This comment letter is submitted on behalf of BitGo, Inc. (“BitGo”) in response to the request for comment on the proposed Regulation of the Conduct of Virtual Currency Businesses specified in the Notice, 236 N.Y. Reg. 14 (July 23, 2014) (“Proposed Rule”) issued by the New York State Department of Financial Services (“NYDFS”).

BitGo is a Palo Alto, CA-based software company that has operated in the Bitcoin space since early 2013. We are recognized in the industry as the leading Bitcoin security platform and have pioneered industry-critical security technologies such as multi-signature, HD wallets. BitGo’s co-founders are veteran executives and entrepreneurs, and experts in digital currency, online security, and financial technology.

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We have raised more than $14 million in financing from venture capitalists, angel investors, and Bitcoin industry insiders who have backed successful companies like PayPal, Netscape, Red Hat, Proofpoint, Verisign, Juniper Networks, Yammer, and Tesla. We are a private company governed by a 7-person Board of Directors, including members who have served or currently serve on large public company boards.

We operate a software-as-a-service business model for enterprise customers. Our customers include exchanges, trading desks, hedge funds, family office investors, miners, e-commerce companies, non-profit organizations, and other businesses that hold Bitcoin in their treasury or use Bitcoin in their operations. We do not convert Bitcoin to or from fiat currency for our customers and we do not maintain custody and control of our customers’ Bitcoin holdings.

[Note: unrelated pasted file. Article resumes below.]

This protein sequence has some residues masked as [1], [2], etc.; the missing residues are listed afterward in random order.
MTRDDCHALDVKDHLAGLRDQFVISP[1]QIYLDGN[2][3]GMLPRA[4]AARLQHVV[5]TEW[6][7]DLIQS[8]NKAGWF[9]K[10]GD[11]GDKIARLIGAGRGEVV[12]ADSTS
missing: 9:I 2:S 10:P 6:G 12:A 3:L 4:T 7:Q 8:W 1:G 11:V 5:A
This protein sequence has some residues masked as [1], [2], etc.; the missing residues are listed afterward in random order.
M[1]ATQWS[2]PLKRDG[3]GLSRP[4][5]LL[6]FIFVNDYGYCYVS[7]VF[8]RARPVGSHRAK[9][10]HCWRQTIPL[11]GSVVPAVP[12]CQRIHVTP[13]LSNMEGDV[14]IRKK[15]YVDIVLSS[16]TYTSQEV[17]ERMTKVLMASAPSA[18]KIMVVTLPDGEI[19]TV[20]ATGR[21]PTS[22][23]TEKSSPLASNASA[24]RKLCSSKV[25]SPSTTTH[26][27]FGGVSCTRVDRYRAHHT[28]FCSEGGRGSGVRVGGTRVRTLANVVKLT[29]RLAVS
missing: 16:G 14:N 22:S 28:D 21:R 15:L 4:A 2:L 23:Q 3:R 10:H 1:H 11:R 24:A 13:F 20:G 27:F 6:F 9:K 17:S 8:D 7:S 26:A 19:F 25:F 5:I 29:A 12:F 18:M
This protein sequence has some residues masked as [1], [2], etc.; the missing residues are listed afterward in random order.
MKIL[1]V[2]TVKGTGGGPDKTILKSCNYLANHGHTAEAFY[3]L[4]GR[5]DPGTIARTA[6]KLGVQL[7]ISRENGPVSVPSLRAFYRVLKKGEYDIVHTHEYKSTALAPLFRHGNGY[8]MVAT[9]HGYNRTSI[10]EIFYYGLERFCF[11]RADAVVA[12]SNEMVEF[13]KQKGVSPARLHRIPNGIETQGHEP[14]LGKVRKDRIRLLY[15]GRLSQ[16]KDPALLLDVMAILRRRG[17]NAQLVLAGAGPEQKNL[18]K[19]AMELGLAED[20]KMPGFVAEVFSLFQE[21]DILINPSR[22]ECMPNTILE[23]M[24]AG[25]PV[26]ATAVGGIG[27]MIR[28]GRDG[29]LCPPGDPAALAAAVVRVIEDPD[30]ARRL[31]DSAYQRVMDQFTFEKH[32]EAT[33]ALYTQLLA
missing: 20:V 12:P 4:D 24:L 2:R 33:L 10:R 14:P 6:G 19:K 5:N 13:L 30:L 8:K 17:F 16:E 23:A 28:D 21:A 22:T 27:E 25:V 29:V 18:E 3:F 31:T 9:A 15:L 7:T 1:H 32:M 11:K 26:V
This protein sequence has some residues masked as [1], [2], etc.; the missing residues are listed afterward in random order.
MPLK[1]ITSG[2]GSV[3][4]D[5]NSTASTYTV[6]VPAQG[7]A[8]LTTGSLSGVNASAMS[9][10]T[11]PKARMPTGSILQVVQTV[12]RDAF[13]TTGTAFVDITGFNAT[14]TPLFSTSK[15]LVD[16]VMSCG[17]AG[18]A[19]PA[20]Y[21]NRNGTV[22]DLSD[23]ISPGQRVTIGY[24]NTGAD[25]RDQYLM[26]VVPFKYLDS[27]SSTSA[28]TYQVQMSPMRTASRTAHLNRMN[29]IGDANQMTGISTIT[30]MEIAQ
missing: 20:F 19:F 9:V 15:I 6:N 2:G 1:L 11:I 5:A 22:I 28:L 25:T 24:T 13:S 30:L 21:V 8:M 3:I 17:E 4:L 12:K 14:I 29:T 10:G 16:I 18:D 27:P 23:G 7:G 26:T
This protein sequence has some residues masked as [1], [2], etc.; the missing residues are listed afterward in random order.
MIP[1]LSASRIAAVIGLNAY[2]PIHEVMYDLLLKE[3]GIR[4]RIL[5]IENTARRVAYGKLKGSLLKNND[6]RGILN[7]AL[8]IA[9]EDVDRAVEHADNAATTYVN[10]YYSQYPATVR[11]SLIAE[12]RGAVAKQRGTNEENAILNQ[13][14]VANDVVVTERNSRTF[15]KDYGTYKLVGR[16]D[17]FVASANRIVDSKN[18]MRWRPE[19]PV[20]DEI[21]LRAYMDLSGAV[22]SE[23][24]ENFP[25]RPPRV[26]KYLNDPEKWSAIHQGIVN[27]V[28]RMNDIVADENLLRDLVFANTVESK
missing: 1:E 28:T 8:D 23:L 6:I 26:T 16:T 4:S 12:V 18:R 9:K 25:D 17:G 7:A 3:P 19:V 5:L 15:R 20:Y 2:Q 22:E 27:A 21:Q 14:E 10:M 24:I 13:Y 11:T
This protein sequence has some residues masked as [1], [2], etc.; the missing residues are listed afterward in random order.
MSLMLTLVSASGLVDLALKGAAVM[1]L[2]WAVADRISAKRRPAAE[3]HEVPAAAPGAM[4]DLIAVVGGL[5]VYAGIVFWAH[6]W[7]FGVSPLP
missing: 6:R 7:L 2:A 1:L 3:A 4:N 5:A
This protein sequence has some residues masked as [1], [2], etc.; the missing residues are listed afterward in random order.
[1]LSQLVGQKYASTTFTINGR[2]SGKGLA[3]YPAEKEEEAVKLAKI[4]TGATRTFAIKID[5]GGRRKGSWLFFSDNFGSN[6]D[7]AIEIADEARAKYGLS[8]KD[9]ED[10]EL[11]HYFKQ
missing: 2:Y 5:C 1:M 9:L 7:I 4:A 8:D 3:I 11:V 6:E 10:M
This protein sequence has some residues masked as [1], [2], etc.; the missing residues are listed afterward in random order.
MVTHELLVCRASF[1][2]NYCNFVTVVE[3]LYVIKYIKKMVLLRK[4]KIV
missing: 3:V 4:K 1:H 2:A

At BitGo, we believe that Bitcoin will change the world for the better. Bitcoin will usher in a new wave of financial freedom and global commerce. The vision we and other Bitcoin pioneers share will not come to fruition without the efforts of many, both startups and large organizations alike, having the freedom to innovate.

We understand and support the NYDFS’ stated mission is to protect New York consumers and national security, without stifling innovation, and we support reasonable regulation to achieve those goals. However, in its current form, we do not believe the Proposed Rule will be effective.

We take very seriously the responsibility incumbent in us — as the leading brand for Bitcoin security and one of the top-funded companies in the industry — to share our perspective on the Proposed Rule in an effort to keep open the opportunities of innovation and entrepreneurship for all.

BitGo appreciates the opportunity to provide its comments on the Proposed Rule and thanks the NYDFS in advance for its consideration.

I. Overall Comments

It is our view that the Proposed Rule will not be effective in its current form and would benefit from significant revisions and clarifications. While there are many areas of concern, this letter focuses on four key themes.

We support the comments published by policy and trade groups Coin Center, the Chamber of Digital Commerce, the Bitcoin Foundation, and the Electronic Frontier Foundation, as well as our industry peers Circle, Coinbase, and BitPay, among others. While each comment identifies different areas of improvement in the Proposed Rule, the collective mosaic of feedback is clear: more time is needed to get this right.

The themes on which we focus this comment letter are:

(1) Acknowledge that Bitcoin existentially faces a dichotomy as (a) possibly one of the greatest technological and financial innovation in history, and (b) clearly in its nascent stage of development;

(2) Focus efforts on empowering businesses, especially startups, to innovate and discover new and valuable use cases for Bitcoin;

(3) Understand deeply the emerging standards and best practices that will make Bitcoin safer for businesses and consumers alike; and

(4) Revise the Proposed Rule such that it (a) scopes to the realistic magnitude of risk, and (b) is distinct and consistent with existing federal and state regulations.

II. Bitcoin’s Stage of Development and Appropriate Regulation